Mendocino California Travel Guide
Mendocino, California is a vacation destination few travelers have been able to resist and once discovered make it a "must go" on their list! The place is full of charm, warmth and wonder for every structure speaks of history, from the redwood water towers to the fences and houses whose wood is weathered by the salt air, the fog and the wind. The entire town is named in the National Register of Historic Places, and it’s easy to see why. Enchantment exudes from the architecture, picket gates and lush gardens spill over with rose and berry bushes sending the senses back to the 19th century.
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Mendocino California is located 9.5 miles south of Fort Bragg, at an elevation of 154 feet. The population is approximately 824. The town's name comes from Cape Mendocino, named by early Spanish navigators in honor of Antonio de Mendoza, Viceroy of New Spain. Despite its small size, the town's scenic location on a headland surrounded by the Pacific Ocean has made it extremely popular as an artist colony and with vacationers. The town was founded in 1850 as a logging community, and was originally named Meiggsville after Henry Meiggs. Many of the town's early settlers were New Englanders, as was true with many older Northern California logging towns. Portuguese fishermen from the Azores also settled in the area, as did immigrants from Canton Province in China, who built a Taoisttemple in the town. Mendocino's economy and population declined after 1940 leaving the town isolated and wanting. The revitalization of the town began in the late 1950s with the founding of the Mendocino Art Center by artist Bill Zacha.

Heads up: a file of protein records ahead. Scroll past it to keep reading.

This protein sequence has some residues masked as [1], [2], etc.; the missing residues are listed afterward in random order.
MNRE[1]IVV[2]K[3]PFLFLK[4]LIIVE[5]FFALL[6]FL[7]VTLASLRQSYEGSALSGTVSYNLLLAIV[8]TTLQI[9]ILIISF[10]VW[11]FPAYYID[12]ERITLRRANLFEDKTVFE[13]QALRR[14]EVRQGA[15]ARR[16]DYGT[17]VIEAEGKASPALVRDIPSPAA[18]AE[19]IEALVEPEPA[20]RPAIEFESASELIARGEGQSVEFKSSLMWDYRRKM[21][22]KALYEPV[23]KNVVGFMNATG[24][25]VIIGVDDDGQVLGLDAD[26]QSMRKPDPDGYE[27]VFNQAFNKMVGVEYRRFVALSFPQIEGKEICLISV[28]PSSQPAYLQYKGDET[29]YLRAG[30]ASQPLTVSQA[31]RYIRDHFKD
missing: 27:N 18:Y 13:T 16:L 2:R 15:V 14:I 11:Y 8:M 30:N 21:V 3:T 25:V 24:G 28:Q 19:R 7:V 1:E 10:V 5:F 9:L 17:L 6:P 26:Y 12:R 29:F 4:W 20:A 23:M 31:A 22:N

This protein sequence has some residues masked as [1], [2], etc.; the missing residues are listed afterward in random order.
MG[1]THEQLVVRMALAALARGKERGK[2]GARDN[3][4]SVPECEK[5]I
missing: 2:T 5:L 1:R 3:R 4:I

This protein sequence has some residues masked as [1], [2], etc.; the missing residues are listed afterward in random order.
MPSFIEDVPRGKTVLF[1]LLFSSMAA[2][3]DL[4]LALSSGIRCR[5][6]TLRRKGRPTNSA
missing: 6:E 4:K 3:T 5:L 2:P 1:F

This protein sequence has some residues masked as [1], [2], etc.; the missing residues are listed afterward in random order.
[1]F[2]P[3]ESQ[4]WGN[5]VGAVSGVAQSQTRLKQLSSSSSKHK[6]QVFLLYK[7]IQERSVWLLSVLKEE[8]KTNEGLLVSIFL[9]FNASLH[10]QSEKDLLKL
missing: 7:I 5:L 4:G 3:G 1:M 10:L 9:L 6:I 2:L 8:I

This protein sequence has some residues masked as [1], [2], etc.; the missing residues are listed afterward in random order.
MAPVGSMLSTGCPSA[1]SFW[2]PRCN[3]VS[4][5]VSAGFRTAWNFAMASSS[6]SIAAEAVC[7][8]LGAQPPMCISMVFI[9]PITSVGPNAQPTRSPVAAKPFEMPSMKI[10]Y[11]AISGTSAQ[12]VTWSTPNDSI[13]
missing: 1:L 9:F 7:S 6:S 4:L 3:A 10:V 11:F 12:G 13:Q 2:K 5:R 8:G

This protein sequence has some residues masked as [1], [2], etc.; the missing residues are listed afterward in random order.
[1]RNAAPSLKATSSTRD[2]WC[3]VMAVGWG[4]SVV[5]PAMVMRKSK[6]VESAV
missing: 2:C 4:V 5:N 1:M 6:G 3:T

Today, Mendo, as it's affectionately known by locals, is flourishing, with eclectic galleries dotting the historic downtown, nightlife driven by gallery openings and performances, and art lovers from all over the world flocking to enjoy it all. Here are our picks for an art-centric getaway, as well as ideas for exploring the source of so much inspiration: the Mendocino Coast's spectacular scenery, with windswept cliffs and waves crashing against the rugged shoreline. Take a horseback ride with Ricochet Ridge Ranch on a deserted Ten Mile Beach, through vast cattle ranches overlooking the ocean, and through magnificent redwood forests! Caspar Headland State Natural Reserve is located on the Pacific Coast in Mendocino County approximately 4 miles north of the town of Mendocino. Bordering the reserve to the north is Caspar Beach and RV Campground, and further north the town of Caspar. For the history buffs, The Ford House, located in historic Mendocino Village, offers both historic and current information about the area. Also, the Kelley House Museum is an historic house museum in the heart of Mendocino. The home was built in 1861 by William Kelly, one of Mendocino’s founding fathers, and now contains 19th Century furniture. The ocean-view home sits on an acre of gardens, with a pond and three resident geese. One of Mendocino's wonders is Glass Beach-one of the most unique beaches in the world. Back in 1949, the area around Glass Beach became a public dump of old cars and household garbage, which of course included lots of glass. By the early sixties, some attempts were made to control what was dumped, and dumping of any toxic items was banned. Now, over 30 years later, Mother Nature has reclaimed this beach. Years of pounding wave action have deposited tons of polished glass onto the beach. You'll still see the occasional reminder of it earlier life, such as a rusted spark plug, but for the most part what you'll see is millions of pieces of glass sparkling in the sun. In addition to searching for and collecting glass, Glass Beach has a very interesting array of tide pools to explore. Crabs, mollusks, and many aquatic plants make their homes in these ever changing environments. It is very easy to spend your whole day poking around the tide pools and watching the busy little worlds that go on inside each one. Another of the most popular visitor attractions in California’s North Coast is the Skunk Train-considered to be one of the ten most scenic rail trips in North America. The view is all but unchanged: towering trees, deer drinking from the Noyo River, an isolated fisherman's cabin peeking from the forest. With occasional whistles as it chugs through tunnels, over bridges and past open meadows, the train follows the same coastal "Redwood Route" as it has since 1885. Trains depart from both Fort Bragg and Willits. Among these activities, Mendocino offers kayaking, bicycling and boating in the beautiful Noyo Harbor of Fort Bragg. The memorable attractions of the North coast of Mendocino will leave vacationers coming back for more for years to come.